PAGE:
25 May PCC Complaint. The Burton Mail, 10th May 2011

—– Original Message —–
From: Peter Reynolds
To: [email protected]
Sent: Wednesday, May 25, 2011 1:55 PM
Subject: Complaint against The Burton Mail, issue dated 10th May 2011

Dear Sirs,

“Smoking mixture on sale sparks a ‘legal highs’ row”, The Burton Mail, 10-05-11

I wish to make a complaint concerning the above article which is still available online at: http://www.burtonmail.co.uk/News/Smoking-mixture-on-sale-sparks-a-legal-highs-row-10052011.htm

I make the complaint on my own account but also in my capacity as the Leader of Cannabis Law Reform (CLEAR), a UK political party, of P.O.Box 674, Salfords, Redhill, RH1 9BN. For the purposes of correspondence, please use my personal address as below.

1. This article breaches the Editors’ Code Of Practice clause 1.i) in that it publishes inaccurate, misleading and distorted information.

2. It also breaches clause 1.iii) in that it fails to distinguish clearly between comment, conjecture and fact.

3. The article is presented as a news story, not an opinion piece. It should therefore be concerned only with facts – unless comment or conjecture is clearly distinguished.

4. The article concerns a smoking mixture on sale at Burton Market. Although the mixture is called “Super Skunk”, the article makes it clear that it is not cannabis and is thought to be what is known as a “legal high”. However, the article then goes on to make several misleading and distorted comments about drugs in general, about legal highs and about cannabis. It fails to distinguish between comment, conjecture and fact. The journalist and the editor concerned have failed in their duty to maintain the highest professional standards. The result is a muddled article which exacerbates misunderstandings and confuses the facts concerning cannabis, legal highs and other drugs.

5. The article is so unclear as to what it is talking about and when that it creates confusion. There is no effort made at all to distinguish between comment, conjecture and fact. Addiction should not be spoken of in connection with cannabis as although there is some evidence of the possibility of mild dependence, there is no evidence of addiction.

6. The references to a “slippery slope” are also confusing and are not supported by the facts. The “Gateway theory”, as scientists call it, the idea that the use of one drug leads to use of more harmful drugs, has been comprehensively disproved consistently by all credible scientific studies. In fact, it has been shown that it makes as much sense to say that mother’s milk leads to heroin as to say that cannabis leads to cocaine. These are matters of statistical correlation rather than causation.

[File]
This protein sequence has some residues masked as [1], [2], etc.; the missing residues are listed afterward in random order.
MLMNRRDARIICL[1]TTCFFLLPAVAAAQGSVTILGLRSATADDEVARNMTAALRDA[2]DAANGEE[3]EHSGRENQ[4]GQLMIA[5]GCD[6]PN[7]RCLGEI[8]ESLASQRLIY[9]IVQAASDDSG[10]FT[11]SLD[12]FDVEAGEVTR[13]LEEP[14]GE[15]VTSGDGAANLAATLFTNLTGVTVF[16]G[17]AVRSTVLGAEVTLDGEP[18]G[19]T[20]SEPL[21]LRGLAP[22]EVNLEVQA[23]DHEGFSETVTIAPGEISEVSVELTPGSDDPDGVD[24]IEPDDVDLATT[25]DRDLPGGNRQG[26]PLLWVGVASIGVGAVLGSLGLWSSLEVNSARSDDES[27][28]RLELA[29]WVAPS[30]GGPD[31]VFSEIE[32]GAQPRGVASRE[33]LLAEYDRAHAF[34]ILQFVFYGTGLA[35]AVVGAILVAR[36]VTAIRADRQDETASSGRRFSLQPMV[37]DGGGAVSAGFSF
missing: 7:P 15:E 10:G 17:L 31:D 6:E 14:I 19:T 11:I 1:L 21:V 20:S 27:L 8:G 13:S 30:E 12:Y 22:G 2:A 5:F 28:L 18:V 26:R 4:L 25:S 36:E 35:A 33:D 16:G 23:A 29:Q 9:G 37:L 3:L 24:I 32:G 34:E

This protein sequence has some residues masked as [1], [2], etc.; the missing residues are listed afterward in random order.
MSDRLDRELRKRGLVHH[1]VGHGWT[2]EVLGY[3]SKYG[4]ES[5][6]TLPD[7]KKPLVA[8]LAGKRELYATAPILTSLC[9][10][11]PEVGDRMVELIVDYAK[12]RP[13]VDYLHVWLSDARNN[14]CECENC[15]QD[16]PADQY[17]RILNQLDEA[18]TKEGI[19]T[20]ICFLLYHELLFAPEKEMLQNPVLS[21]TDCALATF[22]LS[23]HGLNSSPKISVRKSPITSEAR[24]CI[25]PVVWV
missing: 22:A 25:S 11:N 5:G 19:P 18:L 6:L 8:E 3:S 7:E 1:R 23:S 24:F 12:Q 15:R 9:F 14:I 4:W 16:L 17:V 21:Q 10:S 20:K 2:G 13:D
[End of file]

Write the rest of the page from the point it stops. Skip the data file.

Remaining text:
7. Finally, the last sentence in the article states “The long-term effects of smoking cannabis include paranoia, schizophrenia and mental health problems”. This statement is not within quotation marks and is not distinguished as comment or conjecture. It is presented as fact. As such, it is inaccurate, misleading and distorted.

In 2009, specifically in response to tabloid scare stories, the Advisory Council on the Misuse of Drugs (ACMD) commissioned Keele University to look at the evidence. The study looked at almost 600,000 subjects and concluded that despite increased consumption of more potent cannabis, “the incidence and prevalence of schizophrenia and psychosis was either stable or declining”. Also, just last month, Professor Glyn Lewis of the University of Bristol,one of the world’s leading experts on the subject, said “…there is no certainty of a causal relationship between cannabis use and psychosis”.

Ever since the “Reefer Madness” scare stories of the 1930s, there have been dozens of studies looking at links between cannabis and mental illness. Despite this, there is still no concrete evidence. It is time that newspapers stopped their irresponsible and speculative stories, particularly when they are dressed up as fact. It is time that the Press Complaints Commission took a stand against such inaccurate, misleading and distorted reporting.

I would be grateful if you would deal with this complaint at your earliest convenience. I shall be happy to provide any further information required or to give oral evidence in support.

Yours faithfully,

Peter Reynolds

On 13th August 2011, the Burton Mail published the following letter: